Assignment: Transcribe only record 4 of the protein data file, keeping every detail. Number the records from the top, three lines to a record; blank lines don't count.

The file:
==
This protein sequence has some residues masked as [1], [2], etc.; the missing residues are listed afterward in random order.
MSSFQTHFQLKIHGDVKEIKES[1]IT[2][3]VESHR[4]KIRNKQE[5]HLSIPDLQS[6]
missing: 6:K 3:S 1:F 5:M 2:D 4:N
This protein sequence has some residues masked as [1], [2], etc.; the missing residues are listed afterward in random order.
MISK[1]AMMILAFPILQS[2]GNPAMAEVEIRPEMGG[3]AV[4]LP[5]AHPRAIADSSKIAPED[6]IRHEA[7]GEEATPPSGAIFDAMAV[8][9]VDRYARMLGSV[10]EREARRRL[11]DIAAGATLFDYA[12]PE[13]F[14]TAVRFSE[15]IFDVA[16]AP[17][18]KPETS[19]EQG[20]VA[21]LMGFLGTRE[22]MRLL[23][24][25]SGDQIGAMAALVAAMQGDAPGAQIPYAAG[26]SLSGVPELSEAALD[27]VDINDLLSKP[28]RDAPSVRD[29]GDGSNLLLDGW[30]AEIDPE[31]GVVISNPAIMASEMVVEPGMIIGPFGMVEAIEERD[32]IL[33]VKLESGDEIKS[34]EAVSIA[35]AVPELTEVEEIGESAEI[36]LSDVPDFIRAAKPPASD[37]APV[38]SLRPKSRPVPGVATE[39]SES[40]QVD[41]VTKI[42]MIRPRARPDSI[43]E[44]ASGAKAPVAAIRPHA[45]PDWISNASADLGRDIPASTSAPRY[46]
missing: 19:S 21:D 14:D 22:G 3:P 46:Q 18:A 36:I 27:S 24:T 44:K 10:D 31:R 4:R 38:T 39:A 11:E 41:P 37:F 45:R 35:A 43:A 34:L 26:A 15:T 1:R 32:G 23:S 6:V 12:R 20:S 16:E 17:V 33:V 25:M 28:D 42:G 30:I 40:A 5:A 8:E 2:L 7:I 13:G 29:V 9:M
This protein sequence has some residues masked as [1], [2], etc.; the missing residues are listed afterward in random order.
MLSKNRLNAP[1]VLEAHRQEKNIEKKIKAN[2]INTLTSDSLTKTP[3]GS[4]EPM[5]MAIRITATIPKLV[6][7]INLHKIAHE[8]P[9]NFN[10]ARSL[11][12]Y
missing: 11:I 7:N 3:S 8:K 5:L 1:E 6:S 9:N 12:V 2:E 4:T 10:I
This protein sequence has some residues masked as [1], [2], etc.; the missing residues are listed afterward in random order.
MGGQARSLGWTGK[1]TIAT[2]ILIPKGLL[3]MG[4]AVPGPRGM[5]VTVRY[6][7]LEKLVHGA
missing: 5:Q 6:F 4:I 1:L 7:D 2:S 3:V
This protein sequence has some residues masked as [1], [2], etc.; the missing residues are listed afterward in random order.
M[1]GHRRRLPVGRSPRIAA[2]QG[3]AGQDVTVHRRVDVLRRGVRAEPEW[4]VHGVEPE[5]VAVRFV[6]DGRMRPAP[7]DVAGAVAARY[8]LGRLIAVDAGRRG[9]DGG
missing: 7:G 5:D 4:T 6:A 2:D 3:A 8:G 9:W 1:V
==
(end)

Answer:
This protein sequence has some residues masked as [1], [2], etc.; the missing residues are listed afterward in random order.
MGGQARSLGWTGK[1]TIAT[2]ILIPKGLL[3]MG[4]AVPGPRGM[5]VTVRY[6][7]LEKLVHGA
missing: 5:Q 6:F 4:I 1:L 7:D 2:S 3:V